When to Pull the Transfusion Trigger After Ortho Trauma Surgery

Maybe not as quickly as we once did, but you decide if you want to hang on as long as they did in this RCT.

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Editor’s Note: Sometimes at CORRelations, we’ll cover an article we think is likely to cross your desk, but is one whose message we have reservations about. Here’s one. — SSL

What’s the Claim?

An RCT compared two transfusion triggers (“liberal,” which aimed to keep Hgb ≥ 7 g/dL, and “conservative,” which aimed for > 5.5 g/dL) in patients with musculoskeletal trauma and without symptoms of acute blood-loss anemia, who were between the ages of 18 and 50, and who were beyond the initial resuscitative period. Restrictive inclusion criteria limited this study to patients who were pretty fit at baseline — no serious cardiac, renal, hepatic, or pulmonary disease, among other things.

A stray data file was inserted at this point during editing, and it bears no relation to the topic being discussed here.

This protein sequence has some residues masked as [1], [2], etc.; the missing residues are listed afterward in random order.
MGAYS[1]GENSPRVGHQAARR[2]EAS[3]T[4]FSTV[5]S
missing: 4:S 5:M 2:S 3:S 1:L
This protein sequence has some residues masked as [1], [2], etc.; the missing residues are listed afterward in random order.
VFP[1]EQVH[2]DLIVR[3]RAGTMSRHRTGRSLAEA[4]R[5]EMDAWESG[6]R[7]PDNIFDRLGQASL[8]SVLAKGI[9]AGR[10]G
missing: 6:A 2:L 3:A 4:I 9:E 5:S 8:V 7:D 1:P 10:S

It found the risk of deep infection was greater in the liberal transfusion group (10% versus 0%; p = 0.03). There were no between-group differences in other complications or endpoints of interest, though they were seriously underpowered for the events of greatest interest, a point we’ll come back to.

How’s It Stack Up?